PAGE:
FCC Commissioner Seeks to Ban ‘Huawei on Wings’ Drone Manufacturer

Chinese drone company DJI poses a national security risk and their equipment should not be approved for use in the USA, according to Brendan Carr, one of the Commissioners at the Federal Communications Commission (FCC), the US comms regulator. Carr said DJI, which has a greater than 50 percent share of the US drone market, is extracting data from smartphones and relaying it back to China.

Security researchers have also found that DJI’s software applications collect large quantities of personal information from the operator’s smartphone that could be exploited by Beijing. Indeed, one former Pentagon official stated that ‘we know that a lot of the information is sent back to China from’ DJI drones.

Carr stated that DJI should be added to the FCC’s Covered List, a series of vendors whose equipment cannot be bought using government subsidies because they represent a national security threat. The prohibitions surrounding suppliers on the FCC’s Covered List will likely be turned into an effective ban in the near future, irrespective of whether the equipment is purchased using public or private money. Legislation to that effect was approved by US Senate last week, after previously being backed by the House of Representatives. It now only requires US President Joe Biden to sign it into law.

Network equipment manufacturers Huawei and ZTE are already included in the FCC’s Covered List, along with three other Chinese firms. Carr compared DJI to Huawei whilst emphasizing the threat posed by China’s government.

…the evidence against DJI has been mounting for years, and various components of the U.S. government have taken a range of independent actions — including grounding fleets of DJI drones based on security concerns. Yet a consistent and comprehensive approach to addressing DJI’s potential threats is not in place. That is why the FCC should take the necessary steps to consider adding DJI to our Covered List. We do not need an airborne version of Huawei.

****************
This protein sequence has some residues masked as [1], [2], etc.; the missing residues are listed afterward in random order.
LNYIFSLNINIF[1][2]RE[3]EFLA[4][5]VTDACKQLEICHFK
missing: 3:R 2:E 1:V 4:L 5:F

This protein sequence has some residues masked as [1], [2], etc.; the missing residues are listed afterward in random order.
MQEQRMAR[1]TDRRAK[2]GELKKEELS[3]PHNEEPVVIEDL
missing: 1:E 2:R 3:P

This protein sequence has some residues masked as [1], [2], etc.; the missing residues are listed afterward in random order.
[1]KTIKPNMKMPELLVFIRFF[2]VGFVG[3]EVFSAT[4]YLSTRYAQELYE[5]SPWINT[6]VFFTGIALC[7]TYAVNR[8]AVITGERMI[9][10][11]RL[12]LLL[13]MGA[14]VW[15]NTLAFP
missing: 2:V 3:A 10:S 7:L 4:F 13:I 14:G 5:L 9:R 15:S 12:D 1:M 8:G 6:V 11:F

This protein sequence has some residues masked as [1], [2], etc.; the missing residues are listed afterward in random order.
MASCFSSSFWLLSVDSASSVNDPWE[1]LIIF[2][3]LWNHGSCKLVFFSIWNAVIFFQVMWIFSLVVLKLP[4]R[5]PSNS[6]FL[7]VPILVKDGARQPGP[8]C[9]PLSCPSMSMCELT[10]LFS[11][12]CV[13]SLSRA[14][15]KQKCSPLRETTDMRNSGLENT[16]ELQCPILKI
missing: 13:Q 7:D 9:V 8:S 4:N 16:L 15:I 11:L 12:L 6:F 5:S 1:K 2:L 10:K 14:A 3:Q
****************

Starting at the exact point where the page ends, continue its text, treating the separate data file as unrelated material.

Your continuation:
DJI’s collection of vast troves of sensitive data is especially troubling given that China’s National Intelligence Law grants the Chinese government the power to compel DJI to assist it in espionage activities. In fact, the Commerce Department placed DJI on its Entity List last year, citing DJI’s role in Communist China’s surveillance and abuse of Uyghurs in Xinjiang. Add to this information the widespread use of DJI drones by various state and local public safety and law enforcement agencies as well as news reports that the U.S. Secret Service and FBI recently bought DJI drones, and the need for quick action on the potential national security threat is clear.

An FCC press release summarizes Carr’s concerns whilst providing several examples of when DJI drones were deemed to be a security risk; you can download it from here.

Eric Priezkalns
Eric Priezkalns
Eric is the Editor of Commsrisk. Look here for more about the history of Commsrisk and the role played by Eric.

Eric is also the Chief Executive of the Risk & Assurance Group (RAG), a global association of professionals working in risk management and business assurance for communications providers.

Previously Eric was Director of Risk Management for Qatar Telecom and he has worked with Cable & Wireless, T‑Mobile, Sky, Worldcom and other telcos. He was lead author of Revenue Assurance: Expert Opinions for Communications Providers, published by CRC Press. He is a qualified chartered accountant, with degrees in information systems, and in mathematics and philosophy.